What Remains – A Community Book Review

When I began regular blogging a little over three years ago, I discovered so much rich content out here in cyberspace. A favorite place to read good content quickly became The High Calling, an online magazine with a long list of contributing editors and writers, all of them writing about living an integrated life — a life of integrity — at home, at work, at leisure, in our culture. Then I went to a writing retreat they offered in September of 2011 and another one in 2012 and discovered that these people are for real, that they’re funny and smart and loving and sincere. So whenever I receive an invitation to write for them, I am honored and grateful. Today, I am writing the third in a series of four reflections (Laura Boggess, Jeanne Damoff and Seth Haines being the other three contributors) on the book, The Geography of Memory: a Pilgrimage through Alzheimer’s, by poet and essayist, Jeanne Murray Walker. Here is an excerpt and a link:

IMG_3548

 

She is old now, and increasingly frail. Her hair is a beautiful shade of white and though her blue eyes are clouded a bit by near-blindness, they sparkle as much as they ever have. And her smile?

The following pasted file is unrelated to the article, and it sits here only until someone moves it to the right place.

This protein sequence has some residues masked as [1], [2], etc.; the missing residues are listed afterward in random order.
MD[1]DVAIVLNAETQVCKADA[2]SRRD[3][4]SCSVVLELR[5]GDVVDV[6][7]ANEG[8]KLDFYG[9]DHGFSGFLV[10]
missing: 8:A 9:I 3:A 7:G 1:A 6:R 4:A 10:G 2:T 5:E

It lights up a room.

On a good day, I see that smile a lot. I see it when she stops to greet everyone she passes—people whose names she does not know or cannot remember, people who are suffering from the same kinds of confusion and cognitive loss that she is, people who live and work in her assisted living unit: guests, cleaning ladies, visiting musicians … Everybody gets a glimpse of that magical smile. And everyone who is on the receiving end moves away from that encounter flashing a great, big smile of their own. My mother is the most naturally extroverted, hospitable person I have ever known; even into her 90s, doing daily battle with dementia, those parts of her still shine into my life and the lives of everyone she meets.

I am so grateful for these pieces that remain as she and I walk this hard road together, this journey through the unraveling of her mind. And I am grateful for Jeanne Murray Walker’s stories about her own travels through this strange terrain in her compelling book, The Geography of Memory: A Pilgrimage through Alzheimer’s.

Please follow me over to The High Calling to read more and to join the interesting conversation happening in the comments. Click here.

 

Get a personal letter from Diana twice a month

Sign up for *More Wondering. . . * a monthly personal letter from Diana to you, available only to email subscribers. As thanks, receive a copy of Diana's new ebook,30 Ways of Aging Gracefully.

powered by TinyLetter

To receive blog posts in your inbox, sign up below.


Speak Your Mind

*